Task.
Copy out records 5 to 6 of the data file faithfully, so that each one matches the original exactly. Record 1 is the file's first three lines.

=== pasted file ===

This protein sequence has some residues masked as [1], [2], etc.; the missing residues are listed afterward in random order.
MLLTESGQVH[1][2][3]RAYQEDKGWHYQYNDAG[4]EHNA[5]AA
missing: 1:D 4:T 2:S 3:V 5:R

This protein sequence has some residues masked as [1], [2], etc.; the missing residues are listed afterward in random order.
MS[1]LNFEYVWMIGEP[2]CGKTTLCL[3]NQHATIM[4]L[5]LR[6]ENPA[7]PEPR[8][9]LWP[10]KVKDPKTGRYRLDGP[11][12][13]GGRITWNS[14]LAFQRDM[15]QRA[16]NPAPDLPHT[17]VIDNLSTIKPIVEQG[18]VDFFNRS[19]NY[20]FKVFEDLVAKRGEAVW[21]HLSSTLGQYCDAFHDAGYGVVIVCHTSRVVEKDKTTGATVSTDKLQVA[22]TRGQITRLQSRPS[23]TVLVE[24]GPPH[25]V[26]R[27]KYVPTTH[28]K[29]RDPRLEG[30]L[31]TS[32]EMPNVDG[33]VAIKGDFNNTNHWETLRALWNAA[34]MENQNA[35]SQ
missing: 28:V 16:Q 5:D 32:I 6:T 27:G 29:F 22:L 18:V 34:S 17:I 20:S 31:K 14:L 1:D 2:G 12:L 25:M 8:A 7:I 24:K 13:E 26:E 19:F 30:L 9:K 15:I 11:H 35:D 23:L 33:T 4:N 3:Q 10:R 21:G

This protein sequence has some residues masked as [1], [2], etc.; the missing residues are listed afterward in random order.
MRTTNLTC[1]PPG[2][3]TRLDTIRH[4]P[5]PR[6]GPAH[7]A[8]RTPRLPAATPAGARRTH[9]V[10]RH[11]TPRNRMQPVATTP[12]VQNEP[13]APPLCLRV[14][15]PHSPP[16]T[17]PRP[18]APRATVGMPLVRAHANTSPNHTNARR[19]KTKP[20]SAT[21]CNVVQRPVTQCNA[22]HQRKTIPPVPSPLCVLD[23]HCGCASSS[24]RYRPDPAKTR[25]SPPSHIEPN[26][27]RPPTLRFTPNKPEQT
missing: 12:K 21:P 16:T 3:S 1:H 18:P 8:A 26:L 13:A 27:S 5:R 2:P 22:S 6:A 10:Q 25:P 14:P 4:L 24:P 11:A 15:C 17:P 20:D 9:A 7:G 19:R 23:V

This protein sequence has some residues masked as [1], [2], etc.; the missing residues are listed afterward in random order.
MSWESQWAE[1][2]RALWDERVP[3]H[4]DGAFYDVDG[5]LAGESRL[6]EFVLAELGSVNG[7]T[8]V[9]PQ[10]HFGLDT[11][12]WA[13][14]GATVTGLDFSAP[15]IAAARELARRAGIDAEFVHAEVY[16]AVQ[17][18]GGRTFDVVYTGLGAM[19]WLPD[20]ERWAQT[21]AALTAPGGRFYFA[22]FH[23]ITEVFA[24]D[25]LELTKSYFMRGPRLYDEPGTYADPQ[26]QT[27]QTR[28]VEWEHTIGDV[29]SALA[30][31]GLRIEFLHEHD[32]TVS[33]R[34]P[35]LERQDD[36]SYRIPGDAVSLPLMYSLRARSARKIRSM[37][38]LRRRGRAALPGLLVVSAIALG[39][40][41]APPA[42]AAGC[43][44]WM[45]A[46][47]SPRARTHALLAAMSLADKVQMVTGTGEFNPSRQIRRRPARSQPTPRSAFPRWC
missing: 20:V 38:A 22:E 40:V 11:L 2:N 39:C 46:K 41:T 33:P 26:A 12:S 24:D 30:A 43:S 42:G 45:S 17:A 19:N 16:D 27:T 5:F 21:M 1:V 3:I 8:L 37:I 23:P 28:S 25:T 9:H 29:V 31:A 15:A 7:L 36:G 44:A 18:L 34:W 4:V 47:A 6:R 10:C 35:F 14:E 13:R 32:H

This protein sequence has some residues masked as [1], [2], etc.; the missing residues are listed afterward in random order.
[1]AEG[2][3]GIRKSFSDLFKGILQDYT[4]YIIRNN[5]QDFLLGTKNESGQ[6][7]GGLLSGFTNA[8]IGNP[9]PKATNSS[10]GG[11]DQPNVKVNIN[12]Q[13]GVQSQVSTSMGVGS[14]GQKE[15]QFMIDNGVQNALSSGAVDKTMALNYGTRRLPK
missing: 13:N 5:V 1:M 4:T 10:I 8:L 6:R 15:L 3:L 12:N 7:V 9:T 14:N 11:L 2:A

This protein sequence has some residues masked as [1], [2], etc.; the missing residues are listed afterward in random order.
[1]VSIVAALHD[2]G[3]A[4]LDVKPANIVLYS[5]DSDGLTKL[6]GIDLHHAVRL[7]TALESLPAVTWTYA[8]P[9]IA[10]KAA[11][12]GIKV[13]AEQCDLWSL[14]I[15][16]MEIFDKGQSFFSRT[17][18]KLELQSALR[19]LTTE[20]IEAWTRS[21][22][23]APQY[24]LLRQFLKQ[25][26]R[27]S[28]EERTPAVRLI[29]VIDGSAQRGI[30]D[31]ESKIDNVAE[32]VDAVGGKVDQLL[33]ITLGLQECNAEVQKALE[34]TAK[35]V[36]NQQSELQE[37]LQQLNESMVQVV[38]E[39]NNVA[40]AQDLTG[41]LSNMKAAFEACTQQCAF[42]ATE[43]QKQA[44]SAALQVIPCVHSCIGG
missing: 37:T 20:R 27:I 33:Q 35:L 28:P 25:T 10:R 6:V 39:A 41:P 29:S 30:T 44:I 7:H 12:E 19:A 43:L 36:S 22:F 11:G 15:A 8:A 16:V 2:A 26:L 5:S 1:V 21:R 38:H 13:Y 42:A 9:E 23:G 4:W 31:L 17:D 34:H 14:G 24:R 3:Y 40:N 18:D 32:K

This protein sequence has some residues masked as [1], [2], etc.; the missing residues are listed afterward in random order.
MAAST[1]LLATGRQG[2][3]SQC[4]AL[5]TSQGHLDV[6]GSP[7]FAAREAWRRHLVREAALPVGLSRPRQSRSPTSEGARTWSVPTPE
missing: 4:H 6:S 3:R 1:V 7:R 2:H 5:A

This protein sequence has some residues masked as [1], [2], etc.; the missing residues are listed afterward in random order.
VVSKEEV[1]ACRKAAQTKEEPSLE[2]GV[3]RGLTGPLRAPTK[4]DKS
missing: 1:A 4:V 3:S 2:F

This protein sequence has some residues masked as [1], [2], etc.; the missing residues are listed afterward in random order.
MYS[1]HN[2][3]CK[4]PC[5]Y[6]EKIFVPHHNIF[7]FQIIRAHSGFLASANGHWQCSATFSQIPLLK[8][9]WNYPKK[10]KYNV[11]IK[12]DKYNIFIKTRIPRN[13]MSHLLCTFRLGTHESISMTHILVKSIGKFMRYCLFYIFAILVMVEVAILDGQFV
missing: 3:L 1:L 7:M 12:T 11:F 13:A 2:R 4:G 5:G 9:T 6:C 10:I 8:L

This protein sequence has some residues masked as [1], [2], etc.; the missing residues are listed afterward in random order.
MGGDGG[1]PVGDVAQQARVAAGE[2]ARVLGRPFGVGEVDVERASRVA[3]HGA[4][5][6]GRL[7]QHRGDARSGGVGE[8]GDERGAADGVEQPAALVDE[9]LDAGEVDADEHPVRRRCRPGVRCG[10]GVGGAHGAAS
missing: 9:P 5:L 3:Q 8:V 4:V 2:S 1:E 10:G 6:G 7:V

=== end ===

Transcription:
This protein sequence has some residues masked as [1], [2], etc.; the missing residues are listed afterward in random order.
[1]AEG[2][3]GIRKSFSDLFKGILQDYT[4]YIIRNN[5]QDFLLGTKNESGQ[6][7]GGLLSGFTNA[8]IGNP[9]PKATNSS[10]GG[11]DQPNVKVNIN[12]Q[13]GVQSQVSTSMGVGS[14]GQKE[15]QFMIDNGVQNALSSGAVDKTMALNYGTRRLPK
missing: 13:N 5:V 1:M 4:T 10:I 8:L 6:R 15:L 3:L 12:N 7:V 9:T 14:N 11:L 2:A

This protein sequence has some residues masked as [1], [2], etc.; the missing residues are listed afterward in random order.
[1]VSIVAALHD[2]G[3]A[4]LDVKPANIVLYS[5]DSDGLTKL[6]GIDLHHAVRL[7]TALESLPAVTWTYA[8]P[9]IA[10]KAA[11][12]GIKV[13]AEQCDLWSL[14]I[15][16]MEIFDKGQSFFSRT[17][18]KLELQSALR[19]LTTE[20]IEAWTRS[21][22][23]APQY[24]LLRQFLKQ[25][26]R[27]S[28]EERTPAVRLI[29]VIDGSAQRGI[30]D[31]ESKIDNVAE[32]VDAVGGKVDQLL[33]ITLGLQECNAEVQKALE[34]TAK[35]V[36]NQQSELQE[37]LQQLNESMVQVV[38]E[39]NNVA[40]AQDLTG[41]LSNMKAAFEACTQQCAF[42]ATE[43]QKQA[44]SAALQVIPCVHSCIGG
missing: 37:T 20:R 27:I 33:Q 35:L 28:P 25:T 10:R 6:V 39:A 41:P 29:S 30:T 44:I 7:H 12:E 19:A 43:L 36:S 22:F 11:G 15:A 8:A 16:V 2:A 26:L 5:S 1:V 21:R 38:H 13:Y 42:A 9:E 23:G 4:W 31:L 17:D 34:H 14:G 24:R 3:Y 40:N 18:D 32:K